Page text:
Even though data seldom lies, to conclusively claim that loyalty is a thing of the past is not entirely true, because customers still choose to align with certain brands but in ways that are drastically different. In fact, the same survey found that 91% of those surveyed are keen to receive personalised discounts and 86% look for tailored recommendations.

Thus, a “one size fits all” approach will not work when while creating an immersive and personalised CX. For example, RRD data indicates that more than 4 in 10 consumers are more excited about direct mail now than they were a year ago and this percentage is even higher among younger generations (63% of Gen Z and 62% of Millennials). Therefore, brands must be willing to create multiple versions of the experience to fit the customer’s aspirations and mind set.

“The definition of loyalty has certainly changed. The current generation(s), with a declining attention span, look at loyalty differently which is why consistent brand storytelling and creating magical touchpoints are so crucial. Brands must meet these new generation consumers at their desired touchpoints, at their preferred time and in a manner that’s not intrusive,” Devadason observed. “Brand strategies must tie in with the needs and values of customers who are looking for several things, such as value for money given the rising cost of living, social and environmental consciousness as well as personalisation. Successful brands are tapping into these values as part of their strategies.”

If brands are to make it difficult for consumers to switch, they must create hyper-personalised messaging. Consumers want to be recognised; they want brands to know their preferences. A reason why analytics and artificial intelligence (AI) play such a crucial role in driving superior personalisation based on data.

During the holiday seasons or other peak periods such as Dubai Shopping Festival, the consumer is overwhelmed with choices and offers. This is where AI can help increase customer purchase likelihood by providing more relevant recommendations. Based on historical purchase data, AI can be used to do segmentation to understand what products should be showcased to which audiences based on their predicted level of interest. Using proper AI tools, sellers can move products by only showcasing relevant offers to the customer.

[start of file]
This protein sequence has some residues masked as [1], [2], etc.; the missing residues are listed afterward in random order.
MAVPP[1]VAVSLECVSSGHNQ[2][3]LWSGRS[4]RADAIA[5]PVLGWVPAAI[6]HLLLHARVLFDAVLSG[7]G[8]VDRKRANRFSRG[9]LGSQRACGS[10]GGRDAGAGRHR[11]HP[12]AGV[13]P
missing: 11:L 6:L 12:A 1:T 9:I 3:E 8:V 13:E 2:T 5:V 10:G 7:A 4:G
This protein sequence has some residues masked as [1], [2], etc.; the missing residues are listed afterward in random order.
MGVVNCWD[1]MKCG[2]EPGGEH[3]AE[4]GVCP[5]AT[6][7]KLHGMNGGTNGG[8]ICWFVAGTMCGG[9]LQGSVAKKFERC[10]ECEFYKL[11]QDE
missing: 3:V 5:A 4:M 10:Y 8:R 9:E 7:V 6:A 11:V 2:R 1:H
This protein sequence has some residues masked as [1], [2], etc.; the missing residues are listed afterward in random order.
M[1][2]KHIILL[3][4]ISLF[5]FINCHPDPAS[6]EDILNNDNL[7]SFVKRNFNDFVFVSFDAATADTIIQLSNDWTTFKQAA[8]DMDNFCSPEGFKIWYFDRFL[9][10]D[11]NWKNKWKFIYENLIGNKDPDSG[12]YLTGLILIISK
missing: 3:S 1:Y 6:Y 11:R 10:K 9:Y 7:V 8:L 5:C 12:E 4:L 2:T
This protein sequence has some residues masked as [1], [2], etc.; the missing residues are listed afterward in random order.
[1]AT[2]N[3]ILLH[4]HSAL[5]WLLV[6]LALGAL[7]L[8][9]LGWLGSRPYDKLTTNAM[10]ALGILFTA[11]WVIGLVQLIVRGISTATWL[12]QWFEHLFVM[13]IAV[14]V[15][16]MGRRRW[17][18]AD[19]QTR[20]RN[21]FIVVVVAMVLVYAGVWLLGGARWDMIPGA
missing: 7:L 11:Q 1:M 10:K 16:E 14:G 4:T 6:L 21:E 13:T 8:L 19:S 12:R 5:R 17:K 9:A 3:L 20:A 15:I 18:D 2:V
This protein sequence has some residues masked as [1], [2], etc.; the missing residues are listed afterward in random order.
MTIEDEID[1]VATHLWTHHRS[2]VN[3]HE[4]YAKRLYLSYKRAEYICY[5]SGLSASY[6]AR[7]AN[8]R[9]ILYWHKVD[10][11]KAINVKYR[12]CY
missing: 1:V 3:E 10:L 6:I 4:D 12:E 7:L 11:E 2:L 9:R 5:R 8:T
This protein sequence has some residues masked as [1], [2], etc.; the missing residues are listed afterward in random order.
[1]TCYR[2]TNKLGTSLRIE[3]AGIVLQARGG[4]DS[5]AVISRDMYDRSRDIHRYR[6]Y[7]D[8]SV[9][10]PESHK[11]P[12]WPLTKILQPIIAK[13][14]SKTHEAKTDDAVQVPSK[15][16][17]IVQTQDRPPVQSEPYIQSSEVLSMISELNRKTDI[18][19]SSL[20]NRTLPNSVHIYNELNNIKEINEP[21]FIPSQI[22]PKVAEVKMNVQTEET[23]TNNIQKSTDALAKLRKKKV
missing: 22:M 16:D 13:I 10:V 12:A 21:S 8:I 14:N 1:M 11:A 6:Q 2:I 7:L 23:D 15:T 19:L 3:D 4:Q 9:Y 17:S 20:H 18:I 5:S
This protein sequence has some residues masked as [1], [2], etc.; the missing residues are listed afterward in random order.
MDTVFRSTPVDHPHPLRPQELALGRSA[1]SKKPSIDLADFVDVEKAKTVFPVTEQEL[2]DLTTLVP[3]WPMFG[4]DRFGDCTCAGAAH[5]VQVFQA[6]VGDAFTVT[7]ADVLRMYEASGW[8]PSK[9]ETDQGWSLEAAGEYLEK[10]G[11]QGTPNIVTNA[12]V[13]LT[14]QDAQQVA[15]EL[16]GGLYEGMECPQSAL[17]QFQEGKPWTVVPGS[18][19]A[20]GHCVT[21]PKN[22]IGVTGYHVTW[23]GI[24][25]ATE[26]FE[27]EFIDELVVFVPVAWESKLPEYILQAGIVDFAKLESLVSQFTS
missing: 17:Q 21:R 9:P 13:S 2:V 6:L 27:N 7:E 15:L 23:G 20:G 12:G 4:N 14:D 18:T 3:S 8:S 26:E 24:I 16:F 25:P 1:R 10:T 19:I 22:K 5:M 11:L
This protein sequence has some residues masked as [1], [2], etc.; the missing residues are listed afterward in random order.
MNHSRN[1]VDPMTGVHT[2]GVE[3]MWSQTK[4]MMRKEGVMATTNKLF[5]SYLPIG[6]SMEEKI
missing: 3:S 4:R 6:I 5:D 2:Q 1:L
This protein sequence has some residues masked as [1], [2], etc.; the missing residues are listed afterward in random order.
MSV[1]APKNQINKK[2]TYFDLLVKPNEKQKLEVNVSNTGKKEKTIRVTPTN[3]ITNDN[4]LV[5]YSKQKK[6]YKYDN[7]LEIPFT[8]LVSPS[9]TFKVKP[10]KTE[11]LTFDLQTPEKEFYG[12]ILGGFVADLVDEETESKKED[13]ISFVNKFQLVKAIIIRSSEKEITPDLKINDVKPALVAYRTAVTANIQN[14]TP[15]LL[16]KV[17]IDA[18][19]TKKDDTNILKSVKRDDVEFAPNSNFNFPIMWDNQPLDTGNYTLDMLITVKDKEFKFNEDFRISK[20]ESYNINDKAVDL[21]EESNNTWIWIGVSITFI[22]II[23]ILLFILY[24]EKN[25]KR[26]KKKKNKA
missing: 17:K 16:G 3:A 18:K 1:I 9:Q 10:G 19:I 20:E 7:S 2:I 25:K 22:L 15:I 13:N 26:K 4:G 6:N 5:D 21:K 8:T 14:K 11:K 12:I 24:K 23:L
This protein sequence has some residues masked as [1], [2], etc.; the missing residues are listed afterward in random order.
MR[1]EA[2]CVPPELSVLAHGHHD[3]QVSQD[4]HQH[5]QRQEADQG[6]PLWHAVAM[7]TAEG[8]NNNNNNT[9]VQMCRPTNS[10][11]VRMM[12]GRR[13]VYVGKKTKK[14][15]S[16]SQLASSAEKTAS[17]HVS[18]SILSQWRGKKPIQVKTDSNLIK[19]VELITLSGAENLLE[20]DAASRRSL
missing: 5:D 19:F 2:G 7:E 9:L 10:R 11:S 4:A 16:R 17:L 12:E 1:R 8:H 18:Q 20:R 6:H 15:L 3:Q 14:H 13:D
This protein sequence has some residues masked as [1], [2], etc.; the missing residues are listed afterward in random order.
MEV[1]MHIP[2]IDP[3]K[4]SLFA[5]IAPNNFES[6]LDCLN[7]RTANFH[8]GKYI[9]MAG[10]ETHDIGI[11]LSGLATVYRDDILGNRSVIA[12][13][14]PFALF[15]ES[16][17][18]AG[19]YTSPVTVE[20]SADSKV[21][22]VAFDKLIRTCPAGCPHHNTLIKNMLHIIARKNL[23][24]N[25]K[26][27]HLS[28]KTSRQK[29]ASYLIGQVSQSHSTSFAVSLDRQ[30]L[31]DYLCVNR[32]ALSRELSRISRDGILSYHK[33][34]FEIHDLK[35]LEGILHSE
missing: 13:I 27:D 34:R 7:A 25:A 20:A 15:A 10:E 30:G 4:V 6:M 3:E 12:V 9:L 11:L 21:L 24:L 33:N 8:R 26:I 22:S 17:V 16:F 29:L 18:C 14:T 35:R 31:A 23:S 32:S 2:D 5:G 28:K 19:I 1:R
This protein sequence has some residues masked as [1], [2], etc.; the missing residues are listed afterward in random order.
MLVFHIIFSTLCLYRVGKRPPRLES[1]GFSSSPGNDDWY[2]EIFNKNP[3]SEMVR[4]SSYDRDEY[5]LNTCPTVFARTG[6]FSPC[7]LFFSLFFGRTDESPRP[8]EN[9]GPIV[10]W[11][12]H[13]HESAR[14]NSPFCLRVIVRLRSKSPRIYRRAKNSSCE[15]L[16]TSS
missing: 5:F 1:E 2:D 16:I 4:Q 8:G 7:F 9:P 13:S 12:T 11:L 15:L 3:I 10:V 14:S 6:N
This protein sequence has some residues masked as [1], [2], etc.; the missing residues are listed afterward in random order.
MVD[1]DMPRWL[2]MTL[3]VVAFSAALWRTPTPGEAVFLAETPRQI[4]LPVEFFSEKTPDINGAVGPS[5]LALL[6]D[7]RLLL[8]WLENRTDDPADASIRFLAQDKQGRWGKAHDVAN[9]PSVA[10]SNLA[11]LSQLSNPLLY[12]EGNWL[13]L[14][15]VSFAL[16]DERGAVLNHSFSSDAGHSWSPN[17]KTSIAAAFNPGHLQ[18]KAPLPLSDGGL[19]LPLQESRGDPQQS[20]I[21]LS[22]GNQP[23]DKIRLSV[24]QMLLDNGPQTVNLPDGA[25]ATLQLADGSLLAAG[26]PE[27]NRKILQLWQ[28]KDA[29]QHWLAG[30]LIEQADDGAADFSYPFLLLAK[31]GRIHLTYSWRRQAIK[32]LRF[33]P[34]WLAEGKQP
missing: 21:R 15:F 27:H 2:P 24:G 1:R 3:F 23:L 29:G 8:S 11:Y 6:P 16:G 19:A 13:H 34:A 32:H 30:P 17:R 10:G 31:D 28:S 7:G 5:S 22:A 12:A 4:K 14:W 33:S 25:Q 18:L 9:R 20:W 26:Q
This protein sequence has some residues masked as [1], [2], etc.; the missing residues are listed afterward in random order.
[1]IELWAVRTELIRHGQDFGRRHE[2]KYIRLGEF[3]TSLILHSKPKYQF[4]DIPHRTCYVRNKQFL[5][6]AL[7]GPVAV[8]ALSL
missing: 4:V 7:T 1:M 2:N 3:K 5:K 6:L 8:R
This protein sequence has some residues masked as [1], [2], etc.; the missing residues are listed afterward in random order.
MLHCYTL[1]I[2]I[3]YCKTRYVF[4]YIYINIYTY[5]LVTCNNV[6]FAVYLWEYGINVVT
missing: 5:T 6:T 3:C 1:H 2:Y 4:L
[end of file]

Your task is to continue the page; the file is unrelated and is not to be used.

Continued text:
“As brands are creating their models for the future, they also realise the need to integrate right technology with human touch. AI is a productivity enhancement tool provided the data is hygienic, which ultimately help brands to create immersive experiences,” Devadason emphasised.

“Loyalty will also be determined through a sense of community, which is why user generated content is so crucial. The very definition and construct of loyalty has been modified and we now must look at loyalty from the lens of community, stakeholder marketing – as opposed to only influencer-driven marketing. The future of brand communication is all about creating desirable experiences.”

Spotlight on MENA: Key challenges or untapped opportunities?

In Saudi Arabia, 70% of consumers identify shopping as their main reason for using augmented reality (AR), while 84% of consumers are interested in using AR to interact with a product before buying, indicates a study by Snap Inc. in collaboration with PwC Middle East.

That’s a challenge and an opportunity. Up until now brands looked at AR, VR and mixed reality (MR) as fun or novelty features. Its only now that brands are realising that AR and VR are essential to mainstream selling and brand storytelling for growth because data indicates that Gen Z and Millennials are interested to use AR and VR as part of their shopping journey.

“That’s a huge opportunity for regional retailers to plug the gaps and create state-of-the-art and engaging brand narratives,” Devadason stated.

“Retailers also need to look at expansion beyond traditional retail offerings by creating an ecosystem of products and services. They can broaden their offerings through partnerships and joint ventures with capable third-party players. Decisions around entering such partnerships need to leverage the latest market research, data and implementation best practices to ensure maximum effectiveness and return on investment,” he concluded.